The Aqueous Two Phase System (ATPS) Deserves Plausible Real-World Modeling For The Structure And Function Of Living Cells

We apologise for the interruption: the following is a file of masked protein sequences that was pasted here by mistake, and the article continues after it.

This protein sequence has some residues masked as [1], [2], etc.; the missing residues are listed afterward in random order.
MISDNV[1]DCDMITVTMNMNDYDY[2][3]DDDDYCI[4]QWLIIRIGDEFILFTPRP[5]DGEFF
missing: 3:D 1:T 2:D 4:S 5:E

An aqueous two phase system (ATPS) is composed of binary hydrophilic polymers, for example, polyethylene glycol (PEG) and dextran, under an immiscible condition, and can also exhibit micro-segregation to produce cell-sized microcompartments like water-in-water microdroplets. Without membranes, interestingly, the microdroplet can serve as a micro-vessel (reactor) that contains various biochemical macromolecules like DNAs and proteins. We here present that PEG/dextran ATPS micro-segregation can provide an effective soft boundary to separate these biochemical macromolecules from the external environment. Trapped DNAs and proteins were concentrated inside such small spaces, and therefore, their interaction could be highly promoted to cause passive aggregation and controlled cross-linking if a certain cross-linker was added. We believe that the ATPS microdroplets might be associated with complicated structures and functions of living cells.